Parenting Tips, Info, & Advice
“I’ll Talk To You After I Help You Calm Down”
Last week, I shared a story about the day I found myself yelling at my sobbing, tantruming child and told her to “use her words.”
Not my finest parenting moment, I’ll admit, but we all screw up sometimes. Some of us (me) on a pretty regular basis.
Since that time I’ve learned a thing or two, and as I discussed last week, I now know that my daughter’s immature and undeveloped brain was not ready for those instructions.
She simply couldn’t access the thinking part of her brain that moment.
And to make matters worse, I was doing the equivalent of yelling “calm down” at her—something that, if said to me when upset, doesn’t work and frankly just pisses me off. (Anyone else been there?)
But even if we understand why not to do something, the question of what to do instead remains.
Here’s what I’ve learned to do:
I remember that my connection with my daughter is always more important than whatever it is either one of us is upset about and melting down about. By keeping that connection—both the current state of it and my long-term goals for it—at the forefront of my mind, I am able to parent from a more loving place than I would otherwise be.
I remind myself that a misbehaving (sobbing, tantruming, etc.) child is a frustrated one. When I embrace the fact that my child isn’t crying to manipulate me or intentionally make my life miserable, and by seeing her emotion and behavior instead as a message about what’s going on inside, it’s easier to lean with a hug rather than a harsh word.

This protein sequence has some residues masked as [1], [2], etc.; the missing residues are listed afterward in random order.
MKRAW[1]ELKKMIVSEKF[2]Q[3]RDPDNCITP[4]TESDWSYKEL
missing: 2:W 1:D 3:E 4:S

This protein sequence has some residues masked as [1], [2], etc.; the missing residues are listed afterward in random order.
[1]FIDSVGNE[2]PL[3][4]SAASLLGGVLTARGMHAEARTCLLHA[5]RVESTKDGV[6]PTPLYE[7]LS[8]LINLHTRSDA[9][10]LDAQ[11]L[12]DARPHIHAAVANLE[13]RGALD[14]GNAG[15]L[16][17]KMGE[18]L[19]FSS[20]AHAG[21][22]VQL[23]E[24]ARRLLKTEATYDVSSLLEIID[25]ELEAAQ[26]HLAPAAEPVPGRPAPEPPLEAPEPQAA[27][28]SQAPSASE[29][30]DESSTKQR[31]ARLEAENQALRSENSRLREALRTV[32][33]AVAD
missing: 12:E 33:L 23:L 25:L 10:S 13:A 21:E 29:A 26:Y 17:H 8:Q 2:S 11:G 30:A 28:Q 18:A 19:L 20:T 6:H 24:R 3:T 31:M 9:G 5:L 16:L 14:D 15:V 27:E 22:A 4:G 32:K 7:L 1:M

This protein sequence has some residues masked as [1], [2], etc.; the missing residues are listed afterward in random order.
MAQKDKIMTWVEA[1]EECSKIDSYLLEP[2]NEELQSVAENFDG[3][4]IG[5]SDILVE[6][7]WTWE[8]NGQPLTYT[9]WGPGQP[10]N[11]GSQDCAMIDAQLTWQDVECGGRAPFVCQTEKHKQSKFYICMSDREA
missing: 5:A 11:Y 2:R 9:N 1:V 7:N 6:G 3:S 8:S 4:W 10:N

I ask myself, “If I dismiss her feelings and emotions now, when the issue is seemingly minor, will she trust me with the big stuff when she’s older?” And every time, the answer to that is an unequivocal “no.”
By starting with those three reminders, I’ve found that it allows us as parents to stay calmer through the interaction, as we are now connected to a bigger purpose. And when we can stay calm, and let our children not just have their emotions, but then teach them how to process and recover from them, we build connection, as they feel reassured that we can help them manage their big, big feelings until they learn to. We build trust, as we teach our children that we have their back and won’t walk away when they’re down.
And in my home, it’s built lots of love. And that is what’s all about after all, isn’t it?
What could a different approach do for you?
Christy Keating is a certified parent coach, positive discipline educator, and motivational speaker. She is the founder and CEO of The Heartful Parent Collective, which includes Heartful Parent Coaching, Savvy Parents Safe Kids, and Heartful Parent Academy.
The mother of two amazing daughters, Christy strives to build a happier, healthier world - one child, one parent, and one family at a time.
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